In addition to their “US-Style” or omnivorous eating pattern, the new 2015 Dietary Guidelines recommend a Vegetarian Pattern, and even a Vegan Pattern of eating. They note that these patterns are higher in calcium (even though they contain no dairy food) and fiber than the US-Style Pattern:
Appendix 5. USDA Food Patterns: Healthy Vegetarian Eating Pattern
To achieve these plant-based eating patterns, they say to simply remove animal foods and replace them with beans, nuts and seeds, and whole grains.
Based on a comparison of the food choices of vegetarians to nonvegetarians in NHANES, amounts of soy products (particularly tofu and other processed soy products), legumes, nuts and seeds, and whole grains were increased, and meat, poultry, and seafood were eliminated. … This Pattern can be vegan if all dairy choices are comprised of fortified soy beverages (soymilk) or other plant-based dairy substitutes.
You don’t have to eat soy. Soy beans are just beans. You can eat any other bean, pea, or legume in their place.
Good for them! Good for us!
About time!!!! Hooray!
“They note that these patterns are higher in calcium (even though they contain no dairy food) and fiber…”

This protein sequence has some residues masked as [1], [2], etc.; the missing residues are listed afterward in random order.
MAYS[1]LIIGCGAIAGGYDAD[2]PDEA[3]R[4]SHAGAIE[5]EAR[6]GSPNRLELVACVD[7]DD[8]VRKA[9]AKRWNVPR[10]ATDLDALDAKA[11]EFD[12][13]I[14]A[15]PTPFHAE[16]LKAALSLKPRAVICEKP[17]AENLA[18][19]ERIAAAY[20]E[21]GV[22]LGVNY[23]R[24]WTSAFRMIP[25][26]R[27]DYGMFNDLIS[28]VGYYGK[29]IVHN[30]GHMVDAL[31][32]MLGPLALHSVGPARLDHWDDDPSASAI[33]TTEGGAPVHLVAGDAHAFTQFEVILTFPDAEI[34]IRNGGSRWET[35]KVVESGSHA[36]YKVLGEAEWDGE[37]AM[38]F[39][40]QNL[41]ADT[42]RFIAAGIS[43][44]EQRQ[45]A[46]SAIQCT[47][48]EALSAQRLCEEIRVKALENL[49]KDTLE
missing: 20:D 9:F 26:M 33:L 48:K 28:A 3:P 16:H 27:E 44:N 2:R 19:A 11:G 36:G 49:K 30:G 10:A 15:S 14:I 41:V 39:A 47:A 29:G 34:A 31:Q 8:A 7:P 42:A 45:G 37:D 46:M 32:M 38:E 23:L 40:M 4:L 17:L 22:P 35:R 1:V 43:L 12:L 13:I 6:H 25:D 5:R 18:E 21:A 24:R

But check out Appendix 11 — Food Sources of Calcium. http://health.gov/dietaryguidelines/2015/guidelines/appendix-11/
#1 is processed, fortified, breakfast cereal and 98% of the rest of the list are dairy products! (Processed cheeses???)
Oh look, there is “mustard spinach” way down the list. I guess the dozens of greens and other vegetables just aren’t profitable enough, even though they contain more calcium than chocolate milk. Are you kidding me? Chocolate milk? It’s just too sad.
The USDA should be ashamed if not outright disbanded. They are playing with people’s lives.
I hear you, Julian. I hear your concern for people and your frustration with the USDA.
I’ve wasted a lot of energy in my life entertaining my anger, including my anger at these things. Nowadays, I’m more angry at that waste than I am about the thing that made me angry in the first place!
About these guidelines, I’m choosing to see the good. Or, what I believe as good. I know there are people who disagree with me. I think it’s good that the USDA has recognized vegetarian and vegan diets. I think it’s good that they say we should eat as little cholesterol as possible and that we overconsume saturated fat. Those terms, cholesterol and saturated fat, are euphemisms for animal food. In effect, they are saying Americans eat too much animal food and should eat less. To me, that’s good.
I think people are smart. I think they can see through USDA’s promotion of factory farms and industrial agriculture.